from the ray-niro's-gotta-wait dept
However, that's not the case here. Last week, the judge ruled that it made sense to stay the case until the re-exam was complete. GPH protested this move, noting that the patent had already been re-examined before, and that process took many years during which GPH couldn't enforce the patent. However, the court reasonably responded on a few different points. First, it noted that while the length of the re-exam last time was quite long, with only one claim it shouldn't take as long this time. Second, it pointed out that while it's true the patent was re-examined once before, since this claim is a new claim, it was not re-examined -- only examined. Finally, and most importantly, the court noted that if the courts had not waited, a bad decision likely would have resulted, as they would have had to assume the later rejected claims were valid.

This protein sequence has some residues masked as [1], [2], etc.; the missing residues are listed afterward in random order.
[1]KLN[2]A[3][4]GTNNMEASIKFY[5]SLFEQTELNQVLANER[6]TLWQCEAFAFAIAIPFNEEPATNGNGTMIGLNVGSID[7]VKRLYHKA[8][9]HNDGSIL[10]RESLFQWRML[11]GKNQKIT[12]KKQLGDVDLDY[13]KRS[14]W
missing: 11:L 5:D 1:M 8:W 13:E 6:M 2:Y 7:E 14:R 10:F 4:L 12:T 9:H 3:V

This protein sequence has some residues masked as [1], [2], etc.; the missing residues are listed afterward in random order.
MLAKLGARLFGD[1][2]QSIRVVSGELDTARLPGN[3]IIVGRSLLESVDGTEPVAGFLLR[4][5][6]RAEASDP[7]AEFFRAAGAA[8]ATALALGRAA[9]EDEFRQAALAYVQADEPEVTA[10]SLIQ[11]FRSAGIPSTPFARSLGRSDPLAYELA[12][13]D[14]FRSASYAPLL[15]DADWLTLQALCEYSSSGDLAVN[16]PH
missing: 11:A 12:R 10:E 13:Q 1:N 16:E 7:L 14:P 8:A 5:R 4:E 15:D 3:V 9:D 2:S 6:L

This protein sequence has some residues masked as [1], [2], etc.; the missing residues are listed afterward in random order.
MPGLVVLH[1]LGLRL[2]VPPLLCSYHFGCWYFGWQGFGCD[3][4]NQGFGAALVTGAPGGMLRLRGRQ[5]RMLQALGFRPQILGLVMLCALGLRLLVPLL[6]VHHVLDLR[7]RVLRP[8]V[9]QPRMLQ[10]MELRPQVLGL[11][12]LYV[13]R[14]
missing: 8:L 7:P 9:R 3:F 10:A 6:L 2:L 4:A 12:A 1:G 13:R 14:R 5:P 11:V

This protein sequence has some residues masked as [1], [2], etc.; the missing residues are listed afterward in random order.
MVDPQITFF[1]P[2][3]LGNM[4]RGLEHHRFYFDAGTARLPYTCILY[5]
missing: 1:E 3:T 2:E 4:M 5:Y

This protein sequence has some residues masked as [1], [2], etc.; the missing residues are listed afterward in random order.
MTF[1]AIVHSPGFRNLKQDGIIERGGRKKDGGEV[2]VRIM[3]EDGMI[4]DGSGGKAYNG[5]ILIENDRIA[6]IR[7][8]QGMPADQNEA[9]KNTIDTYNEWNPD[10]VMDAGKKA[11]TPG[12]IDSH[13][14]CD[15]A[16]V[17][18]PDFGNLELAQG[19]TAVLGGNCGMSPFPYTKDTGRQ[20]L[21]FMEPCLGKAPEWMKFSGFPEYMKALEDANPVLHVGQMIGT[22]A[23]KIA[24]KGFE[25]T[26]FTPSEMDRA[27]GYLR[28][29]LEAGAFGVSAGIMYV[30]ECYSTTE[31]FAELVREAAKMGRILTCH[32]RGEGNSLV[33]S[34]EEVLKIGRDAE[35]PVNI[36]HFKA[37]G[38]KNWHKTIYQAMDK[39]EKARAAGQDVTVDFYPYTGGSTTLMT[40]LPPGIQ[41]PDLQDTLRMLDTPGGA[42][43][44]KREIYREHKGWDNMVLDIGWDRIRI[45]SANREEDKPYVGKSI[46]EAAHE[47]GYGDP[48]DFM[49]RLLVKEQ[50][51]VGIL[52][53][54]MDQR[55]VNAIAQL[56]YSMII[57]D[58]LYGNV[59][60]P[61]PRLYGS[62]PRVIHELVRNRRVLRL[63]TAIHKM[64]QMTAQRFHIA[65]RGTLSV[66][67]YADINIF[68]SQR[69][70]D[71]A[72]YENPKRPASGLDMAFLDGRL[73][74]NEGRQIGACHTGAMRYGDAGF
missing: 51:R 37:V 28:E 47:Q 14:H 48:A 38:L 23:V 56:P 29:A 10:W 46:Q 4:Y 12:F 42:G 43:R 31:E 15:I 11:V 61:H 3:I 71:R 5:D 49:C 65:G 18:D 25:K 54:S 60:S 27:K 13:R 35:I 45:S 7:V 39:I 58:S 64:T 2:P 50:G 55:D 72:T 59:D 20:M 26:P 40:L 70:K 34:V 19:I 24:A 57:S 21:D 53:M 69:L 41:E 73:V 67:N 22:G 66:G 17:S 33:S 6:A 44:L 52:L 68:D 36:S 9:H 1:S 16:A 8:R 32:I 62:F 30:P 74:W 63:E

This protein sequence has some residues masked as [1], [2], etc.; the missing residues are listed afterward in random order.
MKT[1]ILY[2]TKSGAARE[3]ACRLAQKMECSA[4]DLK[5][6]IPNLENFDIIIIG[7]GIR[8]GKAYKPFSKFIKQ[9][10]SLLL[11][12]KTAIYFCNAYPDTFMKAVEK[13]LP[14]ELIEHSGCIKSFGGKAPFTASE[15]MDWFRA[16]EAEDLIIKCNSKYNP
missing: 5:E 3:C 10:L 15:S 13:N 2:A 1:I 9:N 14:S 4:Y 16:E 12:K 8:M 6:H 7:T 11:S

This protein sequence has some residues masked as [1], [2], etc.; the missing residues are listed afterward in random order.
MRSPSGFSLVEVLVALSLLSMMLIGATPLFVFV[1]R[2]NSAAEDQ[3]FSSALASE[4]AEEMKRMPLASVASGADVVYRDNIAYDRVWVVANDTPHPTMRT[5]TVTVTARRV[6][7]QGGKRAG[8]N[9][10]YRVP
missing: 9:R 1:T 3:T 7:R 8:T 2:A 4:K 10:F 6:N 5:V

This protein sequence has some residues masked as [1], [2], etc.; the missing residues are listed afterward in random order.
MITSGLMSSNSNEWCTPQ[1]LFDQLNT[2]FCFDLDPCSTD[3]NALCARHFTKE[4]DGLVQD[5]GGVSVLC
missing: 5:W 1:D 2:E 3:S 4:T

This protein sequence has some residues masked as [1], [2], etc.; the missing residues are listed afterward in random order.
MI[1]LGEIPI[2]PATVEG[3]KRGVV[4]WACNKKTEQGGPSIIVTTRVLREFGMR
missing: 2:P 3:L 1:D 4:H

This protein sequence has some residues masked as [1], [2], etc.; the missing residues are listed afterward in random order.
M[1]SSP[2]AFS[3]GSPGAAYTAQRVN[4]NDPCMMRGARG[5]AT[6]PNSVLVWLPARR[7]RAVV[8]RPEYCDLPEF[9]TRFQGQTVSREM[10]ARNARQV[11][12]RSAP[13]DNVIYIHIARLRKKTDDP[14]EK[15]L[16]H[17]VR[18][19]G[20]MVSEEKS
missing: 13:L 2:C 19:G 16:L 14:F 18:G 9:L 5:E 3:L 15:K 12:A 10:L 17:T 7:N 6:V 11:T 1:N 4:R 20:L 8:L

"a significant amount of time and effort in claim construction and other litigation would have been wasted if we had forged ahead without the benefit of the PTO’s examination (and subsequent rejection) of those claims."This should, effectively, keep GPH from filing any more suits on this patent until the USPTO has a chance to review the remaining claim. While other lawsuits can be filed, a quick pointer to this ruling should hopefully keep those cases from going anywhere until the USPTO has reviewed the patent. Oh, and by the way, the judge appears to not have been even remotely swayed by the totally unrelated fact that the original inventors of the patent were old and feeble, which GPH had used in trying to get a sympathy vote. It was so inconsequential the judge doesn't even mention it in the ruling.